“This could pave the way for the inclusion of other business segments,” she said. “However, any further development in this area is likely to be limited to commercial activities and employees who are in close contact with large numbers of people as part of their daily work habits.”
“The notice does not mention who is responsible for the cost of PCR testing; however, it is easy to foresee that MoHRE expects that this obligation will fall on employers, as well as any penalties for non-compliance. In any event, employers who are notified need to quickly Take action to ensure they have the necessary arrangements and procedures to ensure compliance by March 28,” she said.
Especially given the UAE’s far-reaching privacy laws, employers must have clear employee policies to record PCR test results and the vaccination status of individual employees, she said.
The UAE’s vaccination program is voluntary and there is no law that states that employers can make vaccination requirements a condition of employment. However, employers in the UAE have a legal obligation to protect the health and safety of their employees, as well as regional laws that require them to prevent the spread of communicable diseases, and employees are legally obligated to comply with the health and safety of reasonable instructions given by the employer for this purpose.
Whether an employer requires employees to be vaccinated is a “reasonable directive” will depend on a range of factors, including the nature of the workplace, the type of work and the circumstances of the individual employee, According to Luke Tapp of Pinsent Masons. Additionally, if a vaccination claim is justified, but an employee refuses to be vaccinated, the employer must carefully consider the justification for the refusal to avoid the risk of future claims.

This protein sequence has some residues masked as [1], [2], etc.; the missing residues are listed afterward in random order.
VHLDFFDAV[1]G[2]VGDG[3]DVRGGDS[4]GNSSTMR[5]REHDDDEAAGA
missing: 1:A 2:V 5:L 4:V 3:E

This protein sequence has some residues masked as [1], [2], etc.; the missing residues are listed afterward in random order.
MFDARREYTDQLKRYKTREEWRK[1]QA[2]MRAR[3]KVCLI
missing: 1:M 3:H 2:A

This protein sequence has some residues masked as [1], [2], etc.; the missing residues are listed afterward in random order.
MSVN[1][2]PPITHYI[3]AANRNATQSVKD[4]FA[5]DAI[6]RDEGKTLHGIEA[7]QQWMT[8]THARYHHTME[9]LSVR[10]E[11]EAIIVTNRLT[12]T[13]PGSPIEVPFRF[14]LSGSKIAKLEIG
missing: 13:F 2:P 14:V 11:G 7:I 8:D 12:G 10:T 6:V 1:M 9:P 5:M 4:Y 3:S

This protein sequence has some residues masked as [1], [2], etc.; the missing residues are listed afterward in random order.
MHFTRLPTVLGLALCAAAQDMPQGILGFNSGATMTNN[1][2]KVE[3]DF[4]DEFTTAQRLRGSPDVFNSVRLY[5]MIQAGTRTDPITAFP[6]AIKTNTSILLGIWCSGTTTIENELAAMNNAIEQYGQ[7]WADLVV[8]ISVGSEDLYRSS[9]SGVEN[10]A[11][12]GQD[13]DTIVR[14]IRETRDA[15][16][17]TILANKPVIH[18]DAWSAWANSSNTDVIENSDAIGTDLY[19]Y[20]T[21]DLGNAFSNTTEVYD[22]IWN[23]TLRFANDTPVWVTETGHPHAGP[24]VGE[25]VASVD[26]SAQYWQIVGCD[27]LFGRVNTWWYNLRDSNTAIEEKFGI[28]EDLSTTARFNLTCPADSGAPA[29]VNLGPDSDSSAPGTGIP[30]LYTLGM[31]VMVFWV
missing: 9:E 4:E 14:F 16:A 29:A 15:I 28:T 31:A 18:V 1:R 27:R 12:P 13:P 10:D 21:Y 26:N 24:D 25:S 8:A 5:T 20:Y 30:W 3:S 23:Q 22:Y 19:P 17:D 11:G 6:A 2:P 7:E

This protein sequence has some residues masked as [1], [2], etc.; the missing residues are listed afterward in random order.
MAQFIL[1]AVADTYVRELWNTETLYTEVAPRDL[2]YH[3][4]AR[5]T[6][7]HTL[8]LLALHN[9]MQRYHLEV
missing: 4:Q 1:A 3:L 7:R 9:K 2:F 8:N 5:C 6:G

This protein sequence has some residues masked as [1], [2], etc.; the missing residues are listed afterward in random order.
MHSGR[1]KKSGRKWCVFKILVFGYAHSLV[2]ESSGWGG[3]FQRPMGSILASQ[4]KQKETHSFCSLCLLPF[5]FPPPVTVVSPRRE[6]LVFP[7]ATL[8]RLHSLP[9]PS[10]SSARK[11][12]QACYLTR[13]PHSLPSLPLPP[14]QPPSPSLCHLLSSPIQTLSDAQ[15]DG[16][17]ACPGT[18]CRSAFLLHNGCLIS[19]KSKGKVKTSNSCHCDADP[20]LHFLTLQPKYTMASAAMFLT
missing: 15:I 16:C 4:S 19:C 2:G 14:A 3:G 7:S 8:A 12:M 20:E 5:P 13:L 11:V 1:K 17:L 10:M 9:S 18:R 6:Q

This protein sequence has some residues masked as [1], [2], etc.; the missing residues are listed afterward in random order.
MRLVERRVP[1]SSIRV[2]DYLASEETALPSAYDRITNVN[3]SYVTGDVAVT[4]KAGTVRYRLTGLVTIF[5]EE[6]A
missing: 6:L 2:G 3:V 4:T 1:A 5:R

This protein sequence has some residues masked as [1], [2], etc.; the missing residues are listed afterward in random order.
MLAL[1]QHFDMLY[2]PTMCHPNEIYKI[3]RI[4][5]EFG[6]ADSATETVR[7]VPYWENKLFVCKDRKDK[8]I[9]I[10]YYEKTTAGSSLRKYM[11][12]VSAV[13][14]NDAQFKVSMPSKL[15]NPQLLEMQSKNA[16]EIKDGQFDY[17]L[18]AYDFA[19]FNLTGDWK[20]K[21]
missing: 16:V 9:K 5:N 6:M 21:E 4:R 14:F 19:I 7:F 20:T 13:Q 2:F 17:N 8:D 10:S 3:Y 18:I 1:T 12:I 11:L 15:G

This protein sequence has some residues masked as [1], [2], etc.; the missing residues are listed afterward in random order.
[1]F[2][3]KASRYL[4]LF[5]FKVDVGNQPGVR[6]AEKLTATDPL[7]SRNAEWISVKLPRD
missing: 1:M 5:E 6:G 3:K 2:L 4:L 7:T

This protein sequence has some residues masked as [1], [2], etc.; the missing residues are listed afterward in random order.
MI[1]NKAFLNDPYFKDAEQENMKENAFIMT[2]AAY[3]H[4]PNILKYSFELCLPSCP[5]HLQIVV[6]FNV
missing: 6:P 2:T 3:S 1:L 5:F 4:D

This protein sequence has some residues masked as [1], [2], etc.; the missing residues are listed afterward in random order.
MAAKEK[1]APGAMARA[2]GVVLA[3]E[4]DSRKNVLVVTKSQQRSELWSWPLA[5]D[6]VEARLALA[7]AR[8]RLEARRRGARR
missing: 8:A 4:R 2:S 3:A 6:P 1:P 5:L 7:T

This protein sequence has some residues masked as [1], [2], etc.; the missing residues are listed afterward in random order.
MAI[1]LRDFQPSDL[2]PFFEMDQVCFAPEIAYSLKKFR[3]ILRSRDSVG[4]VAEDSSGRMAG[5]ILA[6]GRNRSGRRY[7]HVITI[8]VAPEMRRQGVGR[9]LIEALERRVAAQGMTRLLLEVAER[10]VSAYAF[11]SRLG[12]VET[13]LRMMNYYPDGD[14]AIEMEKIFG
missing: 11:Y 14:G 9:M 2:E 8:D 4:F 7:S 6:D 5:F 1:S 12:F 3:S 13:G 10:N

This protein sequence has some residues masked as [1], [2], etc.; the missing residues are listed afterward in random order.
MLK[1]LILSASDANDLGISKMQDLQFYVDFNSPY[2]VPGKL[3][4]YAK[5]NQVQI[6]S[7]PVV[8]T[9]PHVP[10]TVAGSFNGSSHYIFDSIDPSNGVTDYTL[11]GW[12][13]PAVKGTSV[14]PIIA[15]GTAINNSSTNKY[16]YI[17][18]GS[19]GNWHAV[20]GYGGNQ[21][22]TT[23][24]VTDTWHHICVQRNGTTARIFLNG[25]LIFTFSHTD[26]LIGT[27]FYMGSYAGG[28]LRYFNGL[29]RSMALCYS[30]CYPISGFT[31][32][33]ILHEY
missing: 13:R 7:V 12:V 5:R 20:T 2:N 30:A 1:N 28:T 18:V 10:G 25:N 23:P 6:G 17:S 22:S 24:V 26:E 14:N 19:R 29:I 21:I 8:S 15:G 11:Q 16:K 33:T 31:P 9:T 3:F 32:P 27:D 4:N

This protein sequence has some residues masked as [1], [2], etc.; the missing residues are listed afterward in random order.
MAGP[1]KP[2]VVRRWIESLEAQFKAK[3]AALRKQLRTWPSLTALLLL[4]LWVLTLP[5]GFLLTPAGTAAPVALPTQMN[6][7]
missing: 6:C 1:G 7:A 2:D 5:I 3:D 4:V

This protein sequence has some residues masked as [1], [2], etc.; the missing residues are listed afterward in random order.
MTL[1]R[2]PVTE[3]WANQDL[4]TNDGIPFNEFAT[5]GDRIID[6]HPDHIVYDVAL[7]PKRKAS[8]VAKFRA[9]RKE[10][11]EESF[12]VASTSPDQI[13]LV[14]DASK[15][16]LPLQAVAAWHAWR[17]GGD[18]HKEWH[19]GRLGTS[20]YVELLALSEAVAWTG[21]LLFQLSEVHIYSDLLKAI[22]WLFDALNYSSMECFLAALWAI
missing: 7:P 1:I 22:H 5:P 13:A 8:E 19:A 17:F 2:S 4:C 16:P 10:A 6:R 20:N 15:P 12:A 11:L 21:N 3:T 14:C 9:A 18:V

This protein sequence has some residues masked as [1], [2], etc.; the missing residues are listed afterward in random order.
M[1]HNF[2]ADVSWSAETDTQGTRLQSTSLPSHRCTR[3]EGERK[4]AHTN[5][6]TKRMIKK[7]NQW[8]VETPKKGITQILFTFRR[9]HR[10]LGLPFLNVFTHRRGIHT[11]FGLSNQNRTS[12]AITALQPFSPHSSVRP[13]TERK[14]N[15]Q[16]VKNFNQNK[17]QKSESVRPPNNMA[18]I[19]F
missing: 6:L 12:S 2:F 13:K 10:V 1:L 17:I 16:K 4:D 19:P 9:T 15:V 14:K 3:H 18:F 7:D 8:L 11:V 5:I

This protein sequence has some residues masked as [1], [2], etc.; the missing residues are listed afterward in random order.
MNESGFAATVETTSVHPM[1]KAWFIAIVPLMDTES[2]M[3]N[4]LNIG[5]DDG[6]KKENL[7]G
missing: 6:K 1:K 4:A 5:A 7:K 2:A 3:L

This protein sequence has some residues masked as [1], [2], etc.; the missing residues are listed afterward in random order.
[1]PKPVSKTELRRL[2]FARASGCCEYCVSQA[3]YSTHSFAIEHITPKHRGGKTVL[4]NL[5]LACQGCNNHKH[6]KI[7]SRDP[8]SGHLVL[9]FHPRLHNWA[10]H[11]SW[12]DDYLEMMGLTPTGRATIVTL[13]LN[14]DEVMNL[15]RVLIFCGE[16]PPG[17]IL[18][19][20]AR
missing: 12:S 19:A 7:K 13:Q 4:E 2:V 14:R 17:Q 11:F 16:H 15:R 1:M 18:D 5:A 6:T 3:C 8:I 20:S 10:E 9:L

Ruth Stephen said even those employers who were not covered by the new requirements would still be subject to general health and safety law requirements, of which regular testing could form part.
“Employers are legally obligated to ensure the health and safety of their employees under UAE labour law, and testing employees for Covid-19 may be part of this overarching duty,” she said. “To gauge the extent of their responsibility for maintaining a safe and healthy workplace, Employers should conduct a timely risk assessment of factors including how contractual responsibilities are being performed; the level of ‘close contact’ with colleagues and clients; and employee travel arrangements and work.”
“Employee testing and screening is only part of the broader responsibilities and issues that employers are currently considering to protect their people and business interests. As we move into the months of 2021, employers may encounter new and additional issues – such as , federal data privacy laws may be on the way, which in itself may provide employers with a wealth of new employee personal data considerations regarding the lawful processing and storage of employee medical data,” she said.